At least 50% of sexually active women acquire genital Human Papilloma Virus (HPV) infection at some point in their lives. Most who have a genital HPV infection do not know they are infected. The virus lives in the skin or mucous membranes and usually causes no symptoms. Most people who become infected with HPV will not have any symptoms and will clear the infection on their own. Some women get visible genital warts, or have pre-cancerous changes in the cervix.
Genital warts usually appear as soft, moist, pink, or flesh-coloured swellings, usually in the genital area. They can be raised or flat, single or multiple, small or large. They can appear on the vulva, in or around the vagina or anus, or on the cervix. After sexual contact with an infected person, warts may appear within weeks or months, or not at all. Genital warts are diagnosed by visual inspection. Visible warts can be removed by medication applied by the patient, or by treatments performed by their doctor.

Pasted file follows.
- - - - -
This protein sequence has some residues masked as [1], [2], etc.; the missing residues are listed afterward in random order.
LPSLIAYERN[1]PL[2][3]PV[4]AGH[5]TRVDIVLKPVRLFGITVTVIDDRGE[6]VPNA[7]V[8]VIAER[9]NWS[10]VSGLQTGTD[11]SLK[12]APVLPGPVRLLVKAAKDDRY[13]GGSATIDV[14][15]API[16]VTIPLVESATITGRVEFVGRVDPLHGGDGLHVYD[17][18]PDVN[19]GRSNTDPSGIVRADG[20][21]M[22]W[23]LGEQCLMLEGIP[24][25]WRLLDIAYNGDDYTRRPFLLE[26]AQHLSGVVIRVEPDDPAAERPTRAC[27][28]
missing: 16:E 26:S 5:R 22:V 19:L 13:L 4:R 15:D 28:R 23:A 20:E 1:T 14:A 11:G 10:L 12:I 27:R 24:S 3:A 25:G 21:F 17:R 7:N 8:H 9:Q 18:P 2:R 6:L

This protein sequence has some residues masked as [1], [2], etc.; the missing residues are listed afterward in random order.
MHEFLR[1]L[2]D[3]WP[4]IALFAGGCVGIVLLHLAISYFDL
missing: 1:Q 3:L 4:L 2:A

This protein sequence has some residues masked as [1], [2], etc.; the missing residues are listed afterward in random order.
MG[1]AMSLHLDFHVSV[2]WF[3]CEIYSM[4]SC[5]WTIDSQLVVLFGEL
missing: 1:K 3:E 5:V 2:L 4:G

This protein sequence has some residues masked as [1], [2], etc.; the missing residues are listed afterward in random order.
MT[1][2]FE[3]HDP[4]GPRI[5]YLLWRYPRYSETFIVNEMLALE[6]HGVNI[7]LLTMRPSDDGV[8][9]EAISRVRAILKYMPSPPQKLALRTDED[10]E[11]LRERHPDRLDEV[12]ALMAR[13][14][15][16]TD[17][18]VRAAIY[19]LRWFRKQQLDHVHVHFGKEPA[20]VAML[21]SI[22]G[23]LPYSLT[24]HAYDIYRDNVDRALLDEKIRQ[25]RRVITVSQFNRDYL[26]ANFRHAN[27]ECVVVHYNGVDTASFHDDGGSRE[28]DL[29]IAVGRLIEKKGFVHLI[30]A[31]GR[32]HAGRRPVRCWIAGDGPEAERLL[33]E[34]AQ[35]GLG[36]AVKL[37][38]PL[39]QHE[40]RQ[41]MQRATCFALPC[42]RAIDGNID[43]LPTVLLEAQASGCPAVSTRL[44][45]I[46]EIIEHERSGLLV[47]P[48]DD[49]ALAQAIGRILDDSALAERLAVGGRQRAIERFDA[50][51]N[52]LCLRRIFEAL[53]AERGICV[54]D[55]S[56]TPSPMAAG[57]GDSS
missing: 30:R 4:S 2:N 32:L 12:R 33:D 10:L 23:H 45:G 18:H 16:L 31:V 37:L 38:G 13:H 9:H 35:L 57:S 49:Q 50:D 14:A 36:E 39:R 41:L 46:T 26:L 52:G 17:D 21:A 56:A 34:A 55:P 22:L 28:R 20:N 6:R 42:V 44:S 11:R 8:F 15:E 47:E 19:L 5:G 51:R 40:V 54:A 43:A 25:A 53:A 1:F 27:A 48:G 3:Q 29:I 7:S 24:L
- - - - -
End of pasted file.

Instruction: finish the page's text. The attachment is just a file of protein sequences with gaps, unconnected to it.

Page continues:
There is no “cure” for HPV infection, although in most women the infection goes away on its own. For those women whose HPV infection persists, regular smear tests are essential to ensure that the pre-cancerous changes caused by HPV do not progress to life-threatening cervical cancer.